Overall, if something doesn’t feel right, it probably isn’t. It’s better to be safe than sorry when it comes to your finances.

Why Using a VPN can Help Protect Your Account

While some breaches happen on a much larger scale, many of them start with an individual having his or her personal data compromised. In today’s world of WiFi hotspots and coffee shop internet, it’s even easier for hackers to gain access to our accounts.

Luckily, it’s fairly simple to ensure your account is not vulnerable to this particular attack. When using a public internet connection–whether at the airport, in a coffee shop, or even at your kids’ after-school gymnastics practice–avoid logging in to important personal accounts. Browsing the web is fine, but don’t enter personal information like your bank account login or even email password while on a publicly-accessed connection.

To add an extra level of protection, consider using a Virtual Private Network, or VPN.  This is a type of connection method designed to provide an extra level of security and protect your sensitive data. Essentially, what happens is you end up hiding your IP address (used to identify your computer and location) and the VPN will replace it with one of theirs so that it seems like you’re in a different location.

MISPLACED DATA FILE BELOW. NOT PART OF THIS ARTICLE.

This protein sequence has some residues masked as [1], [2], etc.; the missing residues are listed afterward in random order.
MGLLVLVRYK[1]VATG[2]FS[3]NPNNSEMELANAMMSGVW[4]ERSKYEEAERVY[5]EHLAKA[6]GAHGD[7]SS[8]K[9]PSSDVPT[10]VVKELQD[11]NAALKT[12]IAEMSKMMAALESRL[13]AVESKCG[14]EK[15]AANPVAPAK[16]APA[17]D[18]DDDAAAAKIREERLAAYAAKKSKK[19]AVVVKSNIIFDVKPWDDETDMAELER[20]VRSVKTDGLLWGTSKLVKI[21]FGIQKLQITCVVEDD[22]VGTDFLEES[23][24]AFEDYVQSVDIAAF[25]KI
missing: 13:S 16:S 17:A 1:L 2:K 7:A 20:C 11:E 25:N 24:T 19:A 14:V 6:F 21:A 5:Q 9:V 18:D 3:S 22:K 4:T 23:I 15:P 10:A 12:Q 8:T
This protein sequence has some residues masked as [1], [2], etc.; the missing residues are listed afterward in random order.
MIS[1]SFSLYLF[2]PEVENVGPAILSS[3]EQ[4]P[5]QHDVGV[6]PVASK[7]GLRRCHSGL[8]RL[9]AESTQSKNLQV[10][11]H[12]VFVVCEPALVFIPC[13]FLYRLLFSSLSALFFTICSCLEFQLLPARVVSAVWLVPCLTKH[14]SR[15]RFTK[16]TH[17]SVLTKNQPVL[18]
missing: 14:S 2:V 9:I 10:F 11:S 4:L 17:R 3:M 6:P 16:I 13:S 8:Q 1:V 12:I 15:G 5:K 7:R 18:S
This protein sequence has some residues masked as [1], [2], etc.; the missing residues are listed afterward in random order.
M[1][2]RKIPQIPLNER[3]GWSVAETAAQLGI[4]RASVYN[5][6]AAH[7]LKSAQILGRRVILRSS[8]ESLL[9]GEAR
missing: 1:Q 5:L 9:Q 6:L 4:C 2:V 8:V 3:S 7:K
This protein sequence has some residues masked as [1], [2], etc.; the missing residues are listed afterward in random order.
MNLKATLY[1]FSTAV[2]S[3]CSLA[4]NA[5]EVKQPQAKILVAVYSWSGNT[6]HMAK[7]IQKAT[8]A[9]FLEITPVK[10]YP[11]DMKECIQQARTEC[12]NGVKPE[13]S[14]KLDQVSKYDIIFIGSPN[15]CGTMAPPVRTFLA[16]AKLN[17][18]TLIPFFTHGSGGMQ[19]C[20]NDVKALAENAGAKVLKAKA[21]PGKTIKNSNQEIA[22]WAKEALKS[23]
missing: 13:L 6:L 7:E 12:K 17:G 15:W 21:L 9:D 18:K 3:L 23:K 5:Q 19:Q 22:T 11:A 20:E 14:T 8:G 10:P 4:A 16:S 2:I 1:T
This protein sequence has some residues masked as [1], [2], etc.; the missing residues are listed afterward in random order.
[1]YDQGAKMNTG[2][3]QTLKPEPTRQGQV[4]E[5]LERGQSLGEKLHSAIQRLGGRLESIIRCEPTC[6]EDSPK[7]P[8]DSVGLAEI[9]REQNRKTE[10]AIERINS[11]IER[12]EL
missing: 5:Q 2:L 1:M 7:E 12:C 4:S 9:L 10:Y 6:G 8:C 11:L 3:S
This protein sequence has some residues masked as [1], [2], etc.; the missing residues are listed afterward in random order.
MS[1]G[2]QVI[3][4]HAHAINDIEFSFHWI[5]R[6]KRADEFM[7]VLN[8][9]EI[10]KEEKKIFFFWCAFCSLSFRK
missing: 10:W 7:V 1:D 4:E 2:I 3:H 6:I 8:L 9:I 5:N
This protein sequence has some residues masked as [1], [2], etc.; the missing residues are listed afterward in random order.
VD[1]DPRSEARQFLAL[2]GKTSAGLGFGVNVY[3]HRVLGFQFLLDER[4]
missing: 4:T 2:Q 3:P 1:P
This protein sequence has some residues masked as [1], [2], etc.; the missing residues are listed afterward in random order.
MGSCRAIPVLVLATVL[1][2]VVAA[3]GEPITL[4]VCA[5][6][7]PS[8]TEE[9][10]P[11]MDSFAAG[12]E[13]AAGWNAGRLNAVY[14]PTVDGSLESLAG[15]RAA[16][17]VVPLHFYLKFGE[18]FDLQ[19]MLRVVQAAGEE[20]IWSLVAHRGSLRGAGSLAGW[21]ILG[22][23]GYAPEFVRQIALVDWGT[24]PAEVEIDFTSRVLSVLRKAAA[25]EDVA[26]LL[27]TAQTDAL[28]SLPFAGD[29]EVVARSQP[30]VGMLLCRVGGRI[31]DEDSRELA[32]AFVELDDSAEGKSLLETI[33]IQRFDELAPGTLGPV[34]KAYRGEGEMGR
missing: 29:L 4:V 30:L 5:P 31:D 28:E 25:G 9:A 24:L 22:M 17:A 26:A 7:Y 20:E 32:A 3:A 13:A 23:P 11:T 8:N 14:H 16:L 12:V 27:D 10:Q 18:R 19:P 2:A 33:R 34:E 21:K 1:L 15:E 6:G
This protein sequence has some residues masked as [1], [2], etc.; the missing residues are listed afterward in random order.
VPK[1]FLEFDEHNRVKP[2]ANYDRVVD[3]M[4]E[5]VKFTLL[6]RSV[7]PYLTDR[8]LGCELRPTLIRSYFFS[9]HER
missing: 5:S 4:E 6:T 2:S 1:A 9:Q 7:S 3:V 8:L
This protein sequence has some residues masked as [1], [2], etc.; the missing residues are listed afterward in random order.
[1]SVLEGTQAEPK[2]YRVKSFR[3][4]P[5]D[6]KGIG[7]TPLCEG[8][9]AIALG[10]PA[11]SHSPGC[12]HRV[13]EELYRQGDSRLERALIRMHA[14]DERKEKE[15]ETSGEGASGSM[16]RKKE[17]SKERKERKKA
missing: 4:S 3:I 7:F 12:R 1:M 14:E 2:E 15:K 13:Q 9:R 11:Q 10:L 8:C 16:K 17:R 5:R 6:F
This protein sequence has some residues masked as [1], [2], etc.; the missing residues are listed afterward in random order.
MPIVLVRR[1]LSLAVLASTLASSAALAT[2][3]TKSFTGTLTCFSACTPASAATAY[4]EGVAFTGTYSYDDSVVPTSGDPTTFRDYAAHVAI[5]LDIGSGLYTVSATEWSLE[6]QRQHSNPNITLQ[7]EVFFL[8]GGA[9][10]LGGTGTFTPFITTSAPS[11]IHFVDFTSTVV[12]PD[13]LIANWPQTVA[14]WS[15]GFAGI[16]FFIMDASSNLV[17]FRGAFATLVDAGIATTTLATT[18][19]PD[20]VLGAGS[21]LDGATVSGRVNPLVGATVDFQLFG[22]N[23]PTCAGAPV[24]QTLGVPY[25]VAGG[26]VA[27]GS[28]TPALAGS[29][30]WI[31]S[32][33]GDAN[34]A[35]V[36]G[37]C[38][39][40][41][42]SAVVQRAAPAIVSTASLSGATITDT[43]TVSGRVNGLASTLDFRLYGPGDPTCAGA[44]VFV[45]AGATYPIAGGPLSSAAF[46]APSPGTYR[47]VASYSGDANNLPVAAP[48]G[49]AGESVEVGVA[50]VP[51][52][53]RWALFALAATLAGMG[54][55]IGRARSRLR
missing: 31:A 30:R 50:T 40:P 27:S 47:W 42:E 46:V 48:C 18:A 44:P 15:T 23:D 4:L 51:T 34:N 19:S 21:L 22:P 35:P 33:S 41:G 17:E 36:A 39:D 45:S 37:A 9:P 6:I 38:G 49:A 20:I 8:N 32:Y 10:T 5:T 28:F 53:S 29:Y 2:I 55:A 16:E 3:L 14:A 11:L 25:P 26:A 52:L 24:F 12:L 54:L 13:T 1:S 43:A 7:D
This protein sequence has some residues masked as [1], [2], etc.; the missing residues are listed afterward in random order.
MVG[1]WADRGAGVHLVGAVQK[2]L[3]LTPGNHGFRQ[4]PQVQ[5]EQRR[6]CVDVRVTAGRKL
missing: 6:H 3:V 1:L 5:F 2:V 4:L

In other words, your location and identity are disguised so that you can browse the web safely and securely. Here are two trustworthy and reliable VPNs brands we recommend:


ExpressVPN is a leading virtual private network service. With best in class encryption, TrustedServer security, and other high-level features, your private information is always protected.


By encrypting all the internet traffic sent to and from your device, banking online is more secure and less stressful. It also allows you to browse privately, hide your location, and stay safe even on public Wi-Fi.

More Ways to Avoid Having your Bank Account Hacked

There’s no such thing as being too cautious with your financial accounts. Here are some additional ways to avoid having your bank account hacked:

Don’t enter sensitive information over public Wi-Fi